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Students at Dr Steevens’ Hospital

‘I was bound to Colles on the 27th of October, 1831, when just commencing my sixteenth-year, the 12th of that month being my birthday, and had left school only about a fortnight; I had received a pretty fair, though not a very well grounded education, the method of teaching at my last school being very superficial; the rudiments of Latin I had been well taught at Portora, where I spent two years…’

Extract from the diary of Robert Thompson, a student at Dr Steevens’ Hospital in the early 1830s.*

Foppish medical student, courtesy of the Wellcome Library, London

Robert Thompson, was, like Abraham Colles, a native of Co. Kilkenny and would later return to work there following his studies at Dr Steevens’ Hospital and the Royal College of Surgeons in Ireland. His diary, which is synopsised by Kirkpatrick in one of his many articles on Dr Steevens’ Hospital and the history of medicine in Ireland, gives us glimpses of what student life was like at Dr Steevens’ Hospital in the early 1830s. Thompson records that he attended lectures in Dublin (it is unspecified whether all were in Dr Steevens’), on ‘Chemistry, Surgery, Anatomy and Physiology’. Given that he was apprenticed to Colles, anatomy and surgery played an important role. Thompson tells us that on his return to Dr Steevens’ in October 1832 he ‘found Harry (his brother) and Graham working hard dissecting, preparing to pass in May; this was my first winter dissecting, which business I liked and worked very hard at, but at Christmas was laid up for eleven days with small-pox, caught, I suppose, from a subject in the dissecting-room.’ Thompson also benefited from seeing James William Cusack, another renowned Surgeon at Dr Steevens’ Hospital, in action on 22 March 1835, when he saw him tie the carotid artery for aneurism.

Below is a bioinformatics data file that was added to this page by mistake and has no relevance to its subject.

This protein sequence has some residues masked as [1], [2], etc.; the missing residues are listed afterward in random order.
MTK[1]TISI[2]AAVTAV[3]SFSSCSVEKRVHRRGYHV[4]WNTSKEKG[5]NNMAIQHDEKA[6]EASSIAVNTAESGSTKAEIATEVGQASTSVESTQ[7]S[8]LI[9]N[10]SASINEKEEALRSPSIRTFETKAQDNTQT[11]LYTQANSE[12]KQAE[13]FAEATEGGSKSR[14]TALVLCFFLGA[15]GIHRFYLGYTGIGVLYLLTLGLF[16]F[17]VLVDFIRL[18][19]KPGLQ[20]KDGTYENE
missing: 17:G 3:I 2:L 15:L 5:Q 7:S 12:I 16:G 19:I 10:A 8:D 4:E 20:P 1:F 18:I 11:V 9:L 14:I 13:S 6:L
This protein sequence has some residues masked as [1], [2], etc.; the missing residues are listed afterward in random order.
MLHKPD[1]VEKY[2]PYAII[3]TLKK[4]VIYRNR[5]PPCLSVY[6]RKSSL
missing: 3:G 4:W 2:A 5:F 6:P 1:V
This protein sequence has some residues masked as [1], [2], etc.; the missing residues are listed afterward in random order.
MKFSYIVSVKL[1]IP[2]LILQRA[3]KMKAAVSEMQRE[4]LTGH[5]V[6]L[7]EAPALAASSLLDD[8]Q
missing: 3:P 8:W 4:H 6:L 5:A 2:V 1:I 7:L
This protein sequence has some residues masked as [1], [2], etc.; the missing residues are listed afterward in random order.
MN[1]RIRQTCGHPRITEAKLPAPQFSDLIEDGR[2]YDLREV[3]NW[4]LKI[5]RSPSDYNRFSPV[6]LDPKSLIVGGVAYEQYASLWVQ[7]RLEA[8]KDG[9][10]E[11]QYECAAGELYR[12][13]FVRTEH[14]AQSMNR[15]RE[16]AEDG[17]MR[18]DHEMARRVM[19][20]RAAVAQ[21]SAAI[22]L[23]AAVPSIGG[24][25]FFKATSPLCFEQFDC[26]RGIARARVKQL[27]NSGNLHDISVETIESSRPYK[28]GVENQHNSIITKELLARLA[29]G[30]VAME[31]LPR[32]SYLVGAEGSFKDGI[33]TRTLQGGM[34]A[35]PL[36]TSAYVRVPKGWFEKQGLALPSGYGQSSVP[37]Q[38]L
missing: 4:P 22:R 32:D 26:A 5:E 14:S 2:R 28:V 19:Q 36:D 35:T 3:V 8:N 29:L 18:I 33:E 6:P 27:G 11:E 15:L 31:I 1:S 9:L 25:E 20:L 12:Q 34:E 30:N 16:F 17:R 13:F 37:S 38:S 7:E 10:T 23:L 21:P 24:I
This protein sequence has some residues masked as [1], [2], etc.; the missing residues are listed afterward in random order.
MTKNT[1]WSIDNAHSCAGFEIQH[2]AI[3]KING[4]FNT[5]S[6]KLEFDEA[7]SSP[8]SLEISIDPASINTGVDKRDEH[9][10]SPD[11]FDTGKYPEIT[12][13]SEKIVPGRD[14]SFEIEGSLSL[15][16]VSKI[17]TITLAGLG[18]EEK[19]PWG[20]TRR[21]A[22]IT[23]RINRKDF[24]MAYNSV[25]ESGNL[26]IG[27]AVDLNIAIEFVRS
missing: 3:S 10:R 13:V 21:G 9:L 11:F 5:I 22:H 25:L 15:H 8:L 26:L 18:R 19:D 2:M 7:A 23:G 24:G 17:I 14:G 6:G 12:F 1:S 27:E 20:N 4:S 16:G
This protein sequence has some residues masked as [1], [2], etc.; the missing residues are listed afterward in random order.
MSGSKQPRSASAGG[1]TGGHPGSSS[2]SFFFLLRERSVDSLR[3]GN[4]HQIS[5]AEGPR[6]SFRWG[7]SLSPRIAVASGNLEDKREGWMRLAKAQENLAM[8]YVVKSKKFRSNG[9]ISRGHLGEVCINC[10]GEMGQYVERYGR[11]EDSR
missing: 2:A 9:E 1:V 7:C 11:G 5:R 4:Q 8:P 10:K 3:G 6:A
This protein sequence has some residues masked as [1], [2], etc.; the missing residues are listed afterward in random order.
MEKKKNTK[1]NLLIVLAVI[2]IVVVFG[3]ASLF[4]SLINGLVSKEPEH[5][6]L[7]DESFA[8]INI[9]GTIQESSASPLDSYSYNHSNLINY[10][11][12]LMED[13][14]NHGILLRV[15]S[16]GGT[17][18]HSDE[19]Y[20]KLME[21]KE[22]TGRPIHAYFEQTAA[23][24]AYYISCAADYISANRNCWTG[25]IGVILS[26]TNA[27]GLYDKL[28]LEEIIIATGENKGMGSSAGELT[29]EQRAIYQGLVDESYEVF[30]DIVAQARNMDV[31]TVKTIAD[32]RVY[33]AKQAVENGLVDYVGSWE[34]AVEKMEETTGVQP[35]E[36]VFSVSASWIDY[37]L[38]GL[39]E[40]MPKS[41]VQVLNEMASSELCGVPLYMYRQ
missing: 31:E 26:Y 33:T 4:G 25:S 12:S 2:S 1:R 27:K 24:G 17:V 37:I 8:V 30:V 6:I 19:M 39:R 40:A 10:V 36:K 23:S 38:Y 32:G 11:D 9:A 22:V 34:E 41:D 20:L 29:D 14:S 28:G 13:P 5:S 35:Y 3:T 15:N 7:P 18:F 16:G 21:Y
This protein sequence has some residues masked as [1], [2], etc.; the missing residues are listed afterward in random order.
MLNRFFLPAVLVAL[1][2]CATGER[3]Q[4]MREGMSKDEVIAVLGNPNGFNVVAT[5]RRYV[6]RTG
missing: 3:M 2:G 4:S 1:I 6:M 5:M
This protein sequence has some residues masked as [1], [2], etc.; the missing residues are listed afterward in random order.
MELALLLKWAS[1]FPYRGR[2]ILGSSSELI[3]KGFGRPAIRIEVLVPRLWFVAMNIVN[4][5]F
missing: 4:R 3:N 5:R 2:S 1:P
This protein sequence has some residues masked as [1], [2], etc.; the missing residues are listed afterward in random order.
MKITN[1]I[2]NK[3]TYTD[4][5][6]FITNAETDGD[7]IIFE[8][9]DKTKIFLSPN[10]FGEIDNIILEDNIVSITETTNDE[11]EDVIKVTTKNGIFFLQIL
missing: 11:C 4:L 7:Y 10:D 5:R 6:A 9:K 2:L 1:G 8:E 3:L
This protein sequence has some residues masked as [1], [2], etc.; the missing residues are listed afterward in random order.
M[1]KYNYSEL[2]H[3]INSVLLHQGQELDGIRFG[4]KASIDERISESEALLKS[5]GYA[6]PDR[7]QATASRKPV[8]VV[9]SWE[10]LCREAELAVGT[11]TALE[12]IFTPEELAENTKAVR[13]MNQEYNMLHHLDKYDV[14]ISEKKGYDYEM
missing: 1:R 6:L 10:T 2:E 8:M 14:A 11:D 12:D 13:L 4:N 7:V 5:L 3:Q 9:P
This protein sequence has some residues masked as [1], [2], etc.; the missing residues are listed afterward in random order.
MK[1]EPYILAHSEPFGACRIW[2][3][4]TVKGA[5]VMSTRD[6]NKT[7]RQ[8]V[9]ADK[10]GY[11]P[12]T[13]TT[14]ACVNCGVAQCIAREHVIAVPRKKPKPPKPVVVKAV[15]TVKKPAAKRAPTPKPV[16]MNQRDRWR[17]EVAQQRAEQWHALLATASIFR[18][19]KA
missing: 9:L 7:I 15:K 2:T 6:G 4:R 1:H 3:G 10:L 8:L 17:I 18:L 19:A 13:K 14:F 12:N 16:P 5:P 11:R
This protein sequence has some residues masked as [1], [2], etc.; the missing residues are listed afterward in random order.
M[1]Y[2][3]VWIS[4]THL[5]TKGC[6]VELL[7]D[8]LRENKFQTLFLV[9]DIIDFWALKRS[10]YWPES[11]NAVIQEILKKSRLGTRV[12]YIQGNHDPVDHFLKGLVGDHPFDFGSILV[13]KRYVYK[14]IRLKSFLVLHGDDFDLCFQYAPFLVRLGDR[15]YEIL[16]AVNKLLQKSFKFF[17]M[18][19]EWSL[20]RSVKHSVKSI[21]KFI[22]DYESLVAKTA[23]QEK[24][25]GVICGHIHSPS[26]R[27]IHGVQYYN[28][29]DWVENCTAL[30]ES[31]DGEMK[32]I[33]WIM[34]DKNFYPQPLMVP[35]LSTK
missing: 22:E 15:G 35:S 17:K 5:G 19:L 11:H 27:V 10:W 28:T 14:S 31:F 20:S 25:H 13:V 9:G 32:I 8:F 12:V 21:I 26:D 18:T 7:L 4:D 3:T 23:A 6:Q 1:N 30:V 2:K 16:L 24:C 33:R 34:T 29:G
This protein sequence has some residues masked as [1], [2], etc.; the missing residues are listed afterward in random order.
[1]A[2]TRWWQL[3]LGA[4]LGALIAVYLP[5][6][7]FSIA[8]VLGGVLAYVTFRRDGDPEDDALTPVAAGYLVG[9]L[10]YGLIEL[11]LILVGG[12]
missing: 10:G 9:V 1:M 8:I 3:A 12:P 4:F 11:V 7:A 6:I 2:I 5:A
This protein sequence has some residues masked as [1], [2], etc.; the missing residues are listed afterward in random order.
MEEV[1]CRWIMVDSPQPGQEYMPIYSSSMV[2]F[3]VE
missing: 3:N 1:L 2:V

It is clear, however, that Thompson’s educational experience was a wide one, which involved many non-curricular activities: we are told that he ‘lived in Steevens’ Hospital, where a number of wild fellows in our room, generally spent our evenings sparring and drinking punch and going to the upper gallery at the theatre.’ When he returned for the Michaelmas term of 1833 he became friends with William Colles (Abraham’s son who would later became be appointed as Surgeon to Dr Steevens’) and recounts how the younger Colles and he ‘spent a jolly winter, drank a deal of punch, went to the theatre at least two a week, passed the second examination May, ‘34’.’ This theme continues in a diary which only sporadically mentions reading texts such as ‘Richerand’s Phisiology’, ‘Béclard’s General Anatomy’ (1830), ‘Cheselden’s Anatomy’ and ‘Lloyd’s book on Scrophula’. Despite this Thompson managed to pass his various examinations and in 1837 qualified as a licentiate of the Royal College of Surgeons.

Rules for the pupils, c. 1870, courtesy of the Royal College of Physicians of Ireland.